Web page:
Being Legal Doesn’t End Poverty

Published on July 22nd, 2013

July 20, 2013

LOS ANGELES — THOSE pressing for change in the country’s immigration system like to say that creating a path to citizenship will bring the estimated 11 million undocumented immigrants “out of the shadows.” It is taken as a given that legal status will help them climb the economic ladder.

But in this city, and in urban areas across the country, it seems clear that even with full citizenship, many could remain in the shadow economy, earning cash for low-wage jobs.

Millions of workers in the United States — those who sew clothes, mow lawns, care for children, construct homes, clean offices and serve food — function almost entirely in a cash economy. For undocumented immigrants, working for cash tends to be the most reliable way to earn an income while avoiding any attention from the government.

Advocates of the immigration bill have used economic mobility as an argument for legalizing the millions already living here. They enthusiastically embraced a Congressional Budget Office report last month that said the Senate’s immigration bill would increase the size of the labor force and lead to greater productivity, which would raise average wages in the long term and have broad economic impact. Last week, business groups continued to pressure House Republicans to consider similar legislation.

But it is hardly a given that citizenship is a route to better jobs.

“Having legal status takes away one threat that people held over their workers, but it doesn’t do much more than that,” in the workplace, said Victor Narro, the project director for the Labor Center at the University of California, Los Angeles.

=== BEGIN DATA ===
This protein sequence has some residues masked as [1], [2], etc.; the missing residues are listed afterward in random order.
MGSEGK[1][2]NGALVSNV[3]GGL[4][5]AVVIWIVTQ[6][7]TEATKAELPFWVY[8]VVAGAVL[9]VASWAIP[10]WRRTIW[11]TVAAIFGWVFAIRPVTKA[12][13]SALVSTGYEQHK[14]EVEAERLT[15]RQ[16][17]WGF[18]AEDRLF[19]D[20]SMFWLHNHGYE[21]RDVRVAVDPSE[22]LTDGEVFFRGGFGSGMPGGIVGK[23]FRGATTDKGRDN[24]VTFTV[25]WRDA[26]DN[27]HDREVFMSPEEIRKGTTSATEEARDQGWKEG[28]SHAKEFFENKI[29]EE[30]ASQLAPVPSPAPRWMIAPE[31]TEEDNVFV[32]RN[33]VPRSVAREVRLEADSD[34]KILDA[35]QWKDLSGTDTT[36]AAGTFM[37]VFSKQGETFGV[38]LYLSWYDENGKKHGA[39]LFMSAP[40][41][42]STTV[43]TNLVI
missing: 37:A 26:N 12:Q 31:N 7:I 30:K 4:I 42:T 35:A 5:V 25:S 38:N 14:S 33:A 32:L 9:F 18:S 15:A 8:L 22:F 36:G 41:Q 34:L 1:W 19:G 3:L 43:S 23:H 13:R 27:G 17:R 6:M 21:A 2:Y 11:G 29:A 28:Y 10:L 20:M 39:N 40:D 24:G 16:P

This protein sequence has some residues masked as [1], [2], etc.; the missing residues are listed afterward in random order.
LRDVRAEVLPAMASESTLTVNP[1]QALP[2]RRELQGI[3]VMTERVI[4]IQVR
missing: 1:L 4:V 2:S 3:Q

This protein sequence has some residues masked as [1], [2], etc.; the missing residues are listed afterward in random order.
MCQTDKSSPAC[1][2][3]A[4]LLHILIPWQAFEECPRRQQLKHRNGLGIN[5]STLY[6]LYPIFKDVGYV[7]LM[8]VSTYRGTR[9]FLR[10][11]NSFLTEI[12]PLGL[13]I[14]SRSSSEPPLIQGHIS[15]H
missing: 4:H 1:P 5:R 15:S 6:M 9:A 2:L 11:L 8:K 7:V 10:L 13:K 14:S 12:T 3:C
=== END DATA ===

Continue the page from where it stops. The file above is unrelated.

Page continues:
When the Labor Center studied wage violations in 2009, it found that foreigners in general were more likely than native-born workers to be paid less than the minimum wage and that undocumented immigrants, particularly women, were even worse off. But the study also found that foreign-born workers who were legal residents were almost twice as likely to be paid less than the minimum wage as American-born employees.

“Until you have the government stepping in and creating real enforcement of worker protections, we’re going to have the same kinds of problems we have now. Employers are not going to start doing that voluntarily,” Mr. Narro said.

Countless workers earning a low hourly wage — regardless of their legal status — are paid in cash. Some are keen to avoid paying taxes on their modest income, while others feel trapped by a conundrum: work for cash, or don’t work at all.

Many of these workers are domestic employees in informal settings, like a day laborer picked up on a street corner or a nanny found through a social network, with homeowners who are reluctant to think of themselves as employers who are legally obliged to file for taxes, or reluctant to take on the cost and paperwork that taxes entail. Others work for businesses with dozens of employees that have come to rely on cash paydays as a way to cut costs.